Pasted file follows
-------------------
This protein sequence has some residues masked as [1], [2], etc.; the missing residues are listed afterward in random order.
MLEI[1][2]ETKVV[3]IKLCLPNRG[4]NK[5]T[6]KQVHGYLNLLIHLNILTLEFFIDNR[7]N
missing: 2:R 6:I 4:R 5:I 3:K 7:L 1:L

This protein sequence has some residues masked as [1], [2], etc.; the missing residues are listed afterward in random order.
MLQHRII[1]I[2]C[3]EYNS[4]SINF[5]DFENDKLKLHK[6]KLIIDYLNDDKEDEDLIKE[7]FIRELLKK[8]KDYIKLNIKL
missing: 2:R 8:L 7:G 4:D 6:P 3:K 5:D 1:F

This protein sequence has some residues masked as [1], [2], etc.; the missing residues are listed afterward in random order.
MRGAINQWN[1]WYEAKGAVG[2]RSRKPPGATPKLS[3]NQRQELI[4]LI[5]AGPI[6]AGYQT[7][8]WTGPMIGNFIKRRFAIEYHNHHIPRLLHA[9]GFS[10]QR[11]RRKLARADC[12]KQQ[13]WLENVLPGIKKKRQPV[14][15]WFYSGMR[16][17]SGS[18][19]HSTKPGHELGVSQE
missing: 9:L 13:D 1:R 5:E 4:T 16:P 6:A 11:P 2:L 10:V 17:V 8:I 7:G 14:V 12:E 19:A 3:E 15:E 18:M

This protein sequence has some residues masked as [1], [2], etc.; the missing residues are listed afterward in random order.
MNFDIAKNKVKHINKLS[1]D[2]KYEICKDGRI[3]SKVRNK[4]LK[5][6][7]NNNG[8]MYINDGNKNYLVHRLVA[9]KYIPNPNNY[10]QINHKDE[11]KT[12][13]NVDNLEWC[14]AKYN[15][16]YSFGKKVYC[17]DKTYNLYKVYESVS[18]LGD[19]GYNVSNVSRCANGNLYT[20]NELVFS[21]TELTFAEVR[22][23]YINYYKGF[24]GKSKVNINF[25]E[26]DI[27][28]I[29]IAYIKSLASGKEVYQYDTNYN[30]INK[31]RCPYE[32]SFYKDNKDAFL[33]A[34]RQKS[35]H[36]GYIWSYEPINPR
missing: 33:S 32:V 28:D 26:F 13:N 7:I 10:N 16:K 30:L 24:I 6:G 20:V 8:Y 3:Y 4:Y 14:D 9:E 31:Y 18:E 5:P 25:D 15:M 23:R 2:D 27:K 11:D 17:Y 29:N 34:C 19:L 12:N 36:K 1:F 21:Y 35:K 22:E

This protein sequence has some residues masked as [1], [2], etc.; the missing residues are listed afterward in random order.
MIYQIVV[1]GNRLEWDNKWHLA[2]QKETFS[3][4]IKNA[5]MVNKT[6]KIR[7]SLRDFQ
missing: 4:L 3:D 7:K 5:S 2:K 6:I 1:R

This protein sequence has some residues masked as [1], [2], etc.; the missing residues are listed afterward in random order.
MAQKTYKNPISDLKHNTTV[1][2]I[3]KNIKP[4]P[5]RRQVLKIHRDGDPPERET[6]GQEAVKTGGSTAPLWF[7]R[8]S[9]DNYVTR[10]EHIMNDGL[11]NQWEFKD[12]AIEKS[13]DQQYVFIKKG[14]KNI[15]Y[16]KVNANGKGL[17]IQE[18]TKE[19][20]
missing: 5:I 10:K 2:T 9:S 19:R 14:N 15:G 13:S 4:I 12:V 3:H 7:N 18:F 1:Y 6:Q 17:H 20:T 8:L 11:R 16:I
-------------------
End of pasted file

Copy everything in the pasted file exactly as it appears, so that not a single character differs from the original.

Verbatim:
This protein sequence has some residues masked as [1], [2], etc.; the missing residues are listed afterward in random order.
MLEI[1][2]ETKVV[3]IKLCLPNRG[4]NK[5]T[6]KQVHGYLNLLIHLNILTLEFFIDNR[7]N
missing: 2:R 6:I 4:R 5:I 3:K 7:L 1:L

This protein sequence has some residues masked as [1], [2], etc.; the missing residues are listed afterward in random order.
MLQHRII[1]I[2]C[3]EYNS[4]SINF[5]DFENDKLKLHK[6]KLIIDYLNDDKEDEDLIKE[7]FIRELLKK[8]KDYIKLNIKL
missing: 2:R 8:L 7:G 4:D 6:P 3:K 5:D 1:F

This protein sequence has some residues masked as [1], [2], etc.; the missing residues are listed afterward in random order.
MRGAINQWN[1]WYEAKGAVG[2]RSRKPPGATPKLS[3]NQRQELI[4]LI[5]AGPI[6]AGYQT[7][8]WTGPMIGNFIKRRFAIEYHNHHIPRLLHA[9]GFS[10]QR[11]RRKLARADC[12]KQQ[13]WLENVLPGIKKKRQPV[14][15]WFYSGMR[16][17]SGS[18][19]HSTKPGHELGVSQE
missing: 9:L 13:D 1:R 5:E 4:T 16:P 6:A 11:P 2:L 10:V 17:V 8:I 7:G 14:V 12:E 19:A 3:E 15:E 18:M

This protein sequence has some residues masked as [1], [2], etc.; the missing residues are listed afterward in random order.
MNFDIAKNKVKHINKLS[1]D[2]KYEICKDGRI[3]SKVRNK[4]LK[5][6][7]NNNG[8]MYINDGNKNYLVHRLVA[9]KYIPNPNNY[10]QINHKDE[11]KT[12][13]NVDNLEWC[14]AKYN[15][16]YSFGKKVYC[17]DKTYNLYKVYESVS[18]LGD[19]GYNVSNVSRCANGNLYT[20]NELVFS[21]TELTFAEVR[22][23]YINYYKGF[24]GKSKVNINF[25]E[26]DI[27][28]I[29]IAYIKSLASGKEVYQYDTNYN[30]INK[31]RCPYE[32]SFYKDNKDAFL[33]A[34]RQKS[35]H[36]GYIWSYEPINPR
missing: 33:S 32:V 28:D 26:F 13:N 7:I 10:N 16:K 30:L 24:I 6:G 20:V 8:Y 3:Y 4:Y 14:D 9:E 31:Y 18:E 5:P 25:D 15:M 23:R 2:D 27:K 11:D 17:Y 29:N 34:C 19:L 12:N 36:K 1:F 21:Y 35:K 22:E

This protein sequence has some residues masked as [1], [2], etc.; the missing residues are listed afterward in random order.
MIYQIVV[1]GNRLEWDNKWHLA[2]QKETFS[3][4]IKNA[5]MVNKT[6]KIR[7]SLRDFQ
missing: 4:L 3:D 7:K 5:S 2:K 6:I 1:R

This protein sequence has some residues masked as [1], [2], etc.; the missing residues are listed afterward in random order.
MAQKTYKNPISDLKHNTTV[1][2]I[3]KNIKP[4]P[5]RRQVLKIHRDGDPPERET[6]GQEAVKTGGSTAPLWF[7]R[8]S[9]DNYVTR[10]EHIMNDGL[11]NQWEFKD[12]AIEKS[13]DQQYVFIKKG[14]KNI[15]Y[16]KVNANGKGL[17]IQE[18]TKE[19][20]
missing: 5:I 10:K 2:T 9:S 19:R 14:N 15:G 13:S 4:I 12:V 3:H 7:N 18:F 1:Y 6:Q 17:H 20:T 8:L 11:R 16:I